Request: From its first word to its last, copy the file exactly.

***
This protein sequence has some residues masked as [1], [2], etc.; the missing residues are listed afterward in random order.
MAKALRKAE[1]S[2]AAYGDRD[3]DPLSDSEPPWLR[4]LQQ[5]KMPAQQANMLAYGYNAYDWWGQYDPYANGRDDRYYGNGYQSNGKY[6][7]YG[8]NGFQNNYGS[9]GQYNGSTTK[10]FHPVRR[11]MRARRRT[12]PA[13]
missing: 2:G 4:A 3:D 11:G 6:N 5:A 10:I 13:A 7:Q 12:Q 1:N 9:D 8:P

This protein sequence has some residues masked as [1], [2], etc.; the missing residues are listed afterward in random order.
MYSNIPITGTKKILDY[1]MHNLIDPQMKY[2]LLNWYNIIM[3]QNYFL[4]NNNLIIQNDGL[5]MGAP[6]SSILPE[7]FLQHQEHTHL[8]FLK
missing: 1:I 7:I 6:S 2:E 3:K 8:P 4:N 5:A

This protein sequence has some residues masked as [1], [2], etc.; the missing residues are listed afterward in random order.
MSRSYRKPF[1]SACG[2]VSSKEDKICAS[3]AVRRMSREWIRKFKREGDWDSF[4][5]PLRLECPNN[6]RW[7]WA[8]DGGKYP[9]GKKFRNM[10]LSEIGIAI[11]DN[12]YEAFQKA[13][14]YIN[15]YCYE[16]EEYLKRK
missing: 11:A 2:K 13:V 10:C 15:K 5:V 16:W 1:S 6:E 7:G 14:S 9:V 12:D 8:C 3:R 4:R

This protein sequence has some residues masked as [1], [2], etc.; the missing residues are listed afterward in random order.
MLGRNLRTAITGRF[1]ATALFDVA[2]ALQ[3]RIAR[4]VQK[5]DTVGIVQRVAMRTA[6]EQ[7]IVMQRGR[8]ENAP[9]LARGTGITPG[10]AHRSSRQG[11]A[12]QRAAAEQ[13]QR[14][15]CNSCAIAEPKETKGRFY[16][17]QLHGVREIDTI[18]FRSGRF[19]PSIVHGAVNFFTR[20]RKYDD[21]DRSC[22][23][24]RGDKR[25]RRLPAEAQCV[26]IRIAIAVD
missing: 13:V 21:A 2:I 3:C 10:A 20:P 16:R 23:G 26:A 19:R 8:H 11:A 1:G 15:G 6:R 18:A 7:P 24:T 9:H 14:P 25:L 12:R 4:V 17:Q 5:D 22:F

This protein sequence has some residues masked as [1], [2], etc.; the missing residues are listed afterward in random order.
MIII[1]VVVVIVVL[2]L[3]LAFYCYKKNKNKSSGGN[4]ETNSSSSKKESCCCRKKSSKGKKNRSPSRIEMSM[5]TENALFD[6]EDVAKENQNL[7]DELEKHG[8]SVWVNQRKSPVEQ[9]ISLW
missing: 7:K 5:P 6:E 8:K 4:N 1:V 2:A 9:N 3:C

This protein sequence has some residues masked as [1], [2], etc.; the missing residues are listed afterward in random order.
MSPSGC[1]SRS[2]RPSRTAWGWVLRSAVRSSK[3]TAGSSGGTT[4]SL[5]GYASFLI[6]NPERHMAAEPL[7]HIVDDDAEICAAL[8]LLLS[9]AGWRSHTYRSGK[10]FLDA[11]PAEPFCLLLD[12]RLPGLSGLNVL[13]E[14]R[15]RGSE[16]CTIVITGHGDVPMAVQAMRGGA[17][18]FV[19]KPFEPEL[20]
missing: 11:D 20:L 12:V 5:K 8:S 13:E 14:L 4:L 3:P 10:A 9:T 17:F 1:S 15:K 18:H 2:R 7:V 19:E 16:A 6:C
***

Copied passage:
This protein sequence has some residues masked as [1], [2], etc.; the missing residues are listed afterward in random order.
MAKALRKAE[1]S[2]AAYGDRD[3]DPLSDSEPPWLR[4]LQQ[5]KMPAQQANMLAYGYNAYDWWGQYDPYANGRDDRYYGNGYQSNGKY[6][7]YG[8]NGFQNNYGS[9]GQYNGSTTK[10]FHPVRR[11]MRARRRT[12]PA[13]
missing: 2:G 4:A 3:D 11:G 6:N 5:A 10:I 13:A 7:Q 12:Q 1:N 9:D 8:P

This protein sequence has some residues masked as [1], [2], etc.; the missing residues are listed afterward in random order.
MYSNIPITGTKKILDY[1]MHNLIDPQMKY[2]LLNWYNIIM[3]QNYFL[4]NNNLIIQNDGL[5]MGAP[6]SSILPE[7]FLQHQEHTHL[8]FLK
missing: 1:I 7:I 6:S 2:E 3:K 8:P 4:N 5:A

This protein sequence has some residues masked as [1], [2], etc.; the missing residues are listed afterward in random order.
MSRSYRKPF[1]SACG[2]VSSKEDKICAS[3]AVRRMSREWIRKFKREGDWDSF[4][5]PLRLECPNN[6]RW[7]WA[8]DGGKYP[9]GKKFRNM[10]LSEIGIAI[11]DN[12]YEAFQKA[13][14]YIN[15]YCYE[16]EEYLKRK
missing: 11:A 2:K 13:V 10:C 15:K 5:V 16:W 1:S 6:E 7:G 14:S 9:V 12:D 8:C 3:R 4:R

This protein sequence has some residues masked as [1], [2], etc.; the missing residues are listed afterward in random order.
MLGRNLRTAITGRF[1]ATALFDVA[2]ALQ[3]RIAR[4]VQK[5]DTVGIVQRVAMRTA[6]EQ[7]IVMQRGR[8]ENAP[9]LARGTGITPG[10]AHRSSRQG[11]A[12]QRAAAEQ[13]QR[14][15]CNSCAIAEPKETKGRFY[16][17]QLHGVREIDTI[18]FRSGRF[19]PSIVHGAVNFFTR[20]RKYDD[21]DRSC[22][23][24]RGDKR[25]RRLPAEAQCV[26]IRIAIAVD
missing: 13:V 21:A 2:I 3:C 10:A 20:P 16:R 23:G 26:A 19:R 8:H 11:A 1:G 15:G 6:R 18:A 7:P 24:T 9:H 14:P 25:L 12:R 4:V 17:Q 5:D 22:F

This protein sequence has some residues masked as [1], [2], etc.; the missing residues are listed afterward in random order.
MIII[1]VVVVIVVL[2]L[3]LAFYCYKKNKNKSSGGN[4]ETNSSSSKKESCCCRKKSSKGKKNRSPSRIEMSM[5]TENALFD[6]EDVAKENQNL[7]DELEKHG[8]SVWVNQRKSPVEQ[9]ISLW
missing: 7:K 5:P 6:E 8:K 4:N 1:V 2:A 9:N 3:C

This protein sequence has some residues masked as [1], [2], etc.; the missing residues are listed afterward in random order.
MSPSGC[1]SRS[2]RPSRTAWGWVLRSAVRSSK[3]TAGSSGGTT[4]SL[5]GYASFLI[6]NPERHMAAEPL[7]HIVDDDAEICAAL[8]LLLS[9]AGWRSHTYRSGK[10]FLDA[11]PAEPFCLLLD[12]RLPGLSGLNVL[13]E[14]R[15]RGSE[16]CTIVITGHGDVPMAVQAMRGGA[17][18]FV[19]KPFEPEL[20]
missing: 11:D 20:L 12:V 5:K 8:S 13:E 14:L 4:L 3:P 10:A 9:T 17:F 1:S 15:K 18:H 2:R 7:V 19:E 16:A 6:C